“While the precise route(s) of transmission of SARS-Cov-2 from humans to deer are unknown, there are several ways in which deer may be exposed to the virus from humans,” the Penn State study state. “These include through feeding in backyards or even when a susceptible deer may come in contact with potentially infectious material (saliva, urine, etc.) from an infected human in forested areas or exurban environments.”
Dr. Jennifer Ramsey, wildlife veterinarian for Montana’s Department of Fish, Wildlife and Parks said this is the first potentially widespread outbreak of a “reverse-zonoses” she’s encountered during her career.
“No one knows yet how that transmission’s occurring, whether it’s coming through some sort of direct contact, or is somehow being transmitted from humans out into the environment and then on to deer,” Ramsey said. “That’s a big question that folks are going to be trying to figure out.”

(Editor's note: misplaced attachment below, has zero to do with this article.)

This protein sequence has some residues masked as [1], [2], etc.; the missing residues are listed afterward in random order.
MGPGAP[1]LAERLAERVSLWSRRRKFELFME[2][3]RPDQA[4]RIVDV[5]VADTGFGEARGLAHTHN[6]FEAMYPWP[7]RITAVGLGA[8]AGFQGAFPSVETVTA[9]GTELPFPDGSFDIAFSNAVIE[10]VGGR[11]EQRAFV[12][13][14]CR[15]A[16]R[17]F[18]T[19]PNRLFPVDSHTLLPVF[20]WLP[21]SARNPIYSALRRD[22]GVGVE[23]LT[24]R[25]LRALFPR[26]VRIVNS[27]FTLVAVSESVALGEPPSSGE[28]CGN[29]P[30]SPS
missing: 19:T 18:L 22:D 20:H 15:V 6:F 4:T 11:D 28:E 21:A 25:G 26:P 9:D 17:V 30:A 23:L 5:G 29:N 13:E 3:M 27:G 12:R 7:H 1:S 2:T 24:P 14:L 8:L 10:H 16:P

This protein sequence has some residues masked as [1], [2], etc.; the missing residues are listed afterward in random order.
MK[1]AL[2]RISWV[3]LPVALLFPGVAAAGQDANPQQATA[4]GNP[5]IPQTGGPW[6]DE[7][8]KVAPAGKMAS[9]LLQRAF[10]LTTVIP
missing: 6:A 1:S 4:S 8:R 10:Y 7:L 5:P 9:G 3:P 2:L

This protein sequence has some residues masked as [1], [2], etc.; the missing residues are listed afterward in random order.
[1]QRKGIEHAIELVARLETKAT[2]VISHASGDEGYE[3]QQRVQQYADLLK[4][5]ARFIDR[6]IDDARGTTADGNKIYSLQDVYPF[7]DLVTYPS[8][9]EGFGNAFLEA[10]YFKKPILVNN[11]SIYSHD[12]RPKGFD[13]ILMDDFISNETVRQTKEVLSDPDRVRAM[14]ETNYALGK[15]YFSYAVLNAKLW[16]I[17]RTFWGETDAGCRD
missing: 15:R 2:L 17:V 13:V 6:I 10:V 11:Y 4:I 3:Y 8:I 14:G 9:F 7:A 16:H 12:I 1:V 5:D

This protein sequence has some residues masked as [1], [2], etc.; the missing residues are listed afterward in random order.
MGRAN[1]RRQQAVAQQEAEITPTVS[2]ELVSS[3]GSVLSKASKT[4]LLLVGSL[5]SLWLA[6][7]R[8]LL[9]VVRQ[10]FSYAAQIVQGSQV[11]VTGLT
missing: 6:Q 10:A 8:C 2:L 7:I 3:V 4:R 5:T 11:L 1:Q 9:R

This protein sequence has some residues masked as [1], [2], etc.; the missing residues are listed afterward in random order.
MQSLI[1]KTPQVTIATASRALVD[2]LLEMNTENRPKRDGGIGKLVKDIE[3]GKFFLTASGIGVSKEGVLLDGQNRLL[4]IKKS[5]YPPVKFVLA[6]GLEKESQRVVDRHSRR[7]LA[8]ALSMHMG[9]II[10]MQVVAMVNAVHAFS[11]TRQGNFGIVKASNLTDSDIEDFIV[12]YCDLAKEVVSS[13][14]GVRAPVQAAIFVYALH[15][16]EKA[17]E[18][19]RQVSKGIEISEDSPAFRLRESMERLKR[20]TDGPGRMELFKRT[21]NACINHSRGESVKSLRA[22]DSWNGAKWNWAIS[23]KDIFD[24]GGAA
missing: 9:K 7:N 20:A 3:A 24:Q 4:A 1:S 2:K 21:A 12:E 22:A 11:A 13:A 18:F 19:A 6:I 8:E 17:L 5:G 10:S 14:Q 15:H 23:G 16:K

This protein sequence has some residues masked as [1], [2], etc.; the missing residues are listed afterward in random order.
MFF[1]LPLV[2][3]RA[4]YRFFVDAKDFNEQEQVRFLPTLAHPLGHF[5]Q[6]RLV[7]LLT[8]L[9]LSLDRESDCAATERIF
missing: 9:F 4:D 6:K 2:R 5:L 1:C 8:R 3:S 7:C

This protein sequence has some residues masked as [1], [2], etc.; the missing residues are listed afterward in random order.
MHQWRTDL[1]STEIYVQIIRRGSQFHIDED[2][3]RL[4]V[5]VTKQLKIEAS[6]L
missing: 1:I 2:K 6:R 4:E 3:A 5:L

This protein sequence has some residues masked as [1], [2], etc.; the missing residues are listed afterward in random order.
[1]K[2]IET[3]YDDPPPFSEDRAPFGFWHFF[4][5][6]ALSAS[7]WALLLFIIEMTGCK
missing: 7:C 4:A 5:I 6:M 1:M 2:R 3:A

Ramsey said wildlife biologists in Montana have not yet begun sampling the state’s white-tail deer population for the SARS-CoV-2 antibody, but that Montana FWP researchers would be cooperating with the USDA in a national surveillance study of COVID-19 in deer scheduled to take place next hunting season.
“Hunting season is our best opportunity to get our hands on a lot of hunter-harvested deer samples,” she said.
Ramsey added that hunters and meat processors should always exercise caution when handling wild game.
“There’s potential for zoonotic diseases in any animal, whether your hunting or trapping or a rancher handling,” she said. “Handling the respiratory tract during field dressing would probably present the best opportunity for exposure. There’s just a lot we don’t know yet about this particular virus and how likely it is to be transmitted from an infected deer to a human.”
Can COVID-19 infected deer spread the virus to humans?